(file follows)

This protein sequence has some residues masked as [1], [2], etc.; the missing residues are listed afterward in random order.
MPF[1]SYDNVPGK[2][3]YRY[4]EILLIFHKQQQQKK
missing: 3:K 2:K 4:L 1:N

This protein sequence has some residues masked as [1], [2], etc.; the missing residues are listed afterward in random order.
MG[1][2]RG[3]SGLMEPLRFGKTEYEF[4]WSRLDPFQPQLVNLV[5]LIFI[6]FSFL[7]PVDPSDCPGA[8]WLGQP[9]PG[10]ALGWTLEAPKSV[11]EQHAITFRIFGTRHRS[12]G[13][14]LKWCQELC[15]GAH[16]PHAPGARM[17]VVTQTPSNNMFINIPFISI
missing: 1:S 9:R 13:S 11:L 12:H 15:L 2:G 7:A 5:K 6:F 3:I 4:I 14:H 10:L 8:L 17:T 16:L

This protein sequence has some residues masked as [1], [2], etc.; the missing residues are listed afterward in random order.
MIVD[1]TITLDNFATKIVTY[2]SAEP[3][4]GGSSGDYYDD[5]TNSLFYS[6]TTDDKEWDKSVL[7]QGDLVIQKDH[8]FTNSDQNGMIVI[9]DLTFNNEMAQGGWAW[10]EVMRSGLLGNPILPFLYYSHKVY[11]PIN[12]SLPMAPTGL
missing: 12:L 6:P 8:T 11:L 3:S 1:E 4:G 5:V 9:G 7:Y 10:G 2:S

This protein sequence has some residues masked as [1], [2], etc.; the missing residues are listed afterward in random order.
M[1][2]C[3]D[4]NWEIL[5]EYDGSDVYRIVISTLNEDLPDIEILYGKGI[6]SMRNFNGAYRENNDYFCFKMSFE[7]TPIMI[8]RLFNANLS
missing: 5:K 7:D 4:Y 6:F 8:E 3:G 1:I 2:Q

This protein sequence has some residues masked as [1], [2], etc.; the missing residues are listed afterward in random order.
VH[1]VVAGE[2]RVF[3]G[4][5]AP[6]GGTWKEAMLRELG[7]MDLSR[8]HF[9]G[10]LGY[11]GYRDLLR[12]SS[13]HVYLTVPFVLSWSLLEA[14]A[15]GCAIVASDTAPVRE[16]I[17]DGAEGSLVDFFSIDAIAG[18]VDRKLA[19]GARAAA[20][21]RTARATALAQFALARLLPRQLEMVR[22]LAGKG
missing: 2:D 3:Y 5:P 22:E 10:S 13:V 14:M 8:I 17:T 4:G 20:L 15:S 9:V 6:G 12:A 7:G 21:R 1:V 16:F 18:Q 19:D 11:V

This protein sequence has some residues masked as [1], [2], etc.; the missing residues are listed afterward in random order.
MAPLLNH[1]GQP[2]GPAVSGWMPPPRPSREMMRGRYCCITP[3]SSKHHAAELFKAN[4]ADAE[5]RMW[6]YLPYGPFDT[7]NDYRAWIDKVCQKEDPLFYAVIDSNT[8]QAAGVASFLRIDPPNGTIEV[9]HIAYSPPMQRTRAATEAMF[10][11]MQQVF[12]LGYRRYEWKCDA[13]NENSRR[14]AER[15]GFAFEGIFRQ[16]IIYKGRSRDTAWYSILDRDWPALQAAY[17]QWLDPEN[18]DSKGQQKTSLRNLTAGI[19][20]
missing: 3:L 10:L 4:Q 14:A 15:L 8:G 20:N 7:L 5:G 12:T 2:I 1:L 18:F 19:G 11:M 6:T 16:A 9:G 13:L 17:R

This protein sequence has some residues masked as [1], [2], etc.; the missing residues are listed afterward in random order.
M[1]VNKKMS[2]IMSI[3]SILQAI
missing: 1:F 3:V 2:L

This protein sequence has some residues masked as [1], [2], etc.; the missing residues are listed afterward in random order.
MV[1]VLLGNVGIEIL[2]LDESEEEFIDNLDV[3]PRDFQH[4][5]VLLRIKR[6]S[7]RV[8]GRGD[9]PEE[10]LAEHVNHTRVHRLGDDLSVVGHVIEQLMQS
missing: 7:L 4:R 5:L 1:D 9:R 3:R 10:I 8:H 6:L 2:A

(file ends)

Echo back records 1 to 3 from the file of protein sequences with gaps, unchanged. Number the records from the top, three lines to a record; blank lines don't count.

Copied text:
This protein sequence has some residues masked as [1], [2], etc.; the missing residues are listed afterward in random order.
MPF[1]SYDNVPGK[2][3]YRY[4]EILLIFHKQQQQKK
missing: 3:K 2:K 4:L 1:N

This protein sequence has some residues masked as [1], [2], etc.; the missing residues are listed afterward in random order.
MG[1][2]RG[3]SGLMEPLRFGKTEYEF[4]WSRLDPFQPQLVNLV[5]LIFI[6]FSFL[7]PVDPSDCPGA[8]WLGQP[9]PG[10]ALGWTLEAPKSV[11]EQHAITFRIFGTRHRS[12]G[13][14]LKWCQELC[15]GAH[16]PHAPGARM[17]VVTQTPSNNMFINIPFISI
missing: 1:S 9:R 13:S 11:L 12:H 15:L 2:G 7:A 5:K 6:F 3:I 4:I 14:H 10:L 8:L 17:T 16:L

This protein sequence has some residues masked as [1], [2], etc.; the missing residues are listed afterward in random order.
MIVD[1]TITLDNFATKIVTY[2]SAEP[3][4]GGSSGDYYDD[5]TNSLFYS[6]TTDDKEWDKSVL[7]QGDLVIQKDH[8]FTNSDQNGMIVI[9]DLTFNNEMAQGGWAW[10]EVMRSGLLGNPILPFLYYSHKVY[11]PIN[12]SLPMAPTGL
missing: 12:L 6:P 8:T 11:L 3:S 1:E 4:G 5:V 9:G 7:Y 10:G 2:S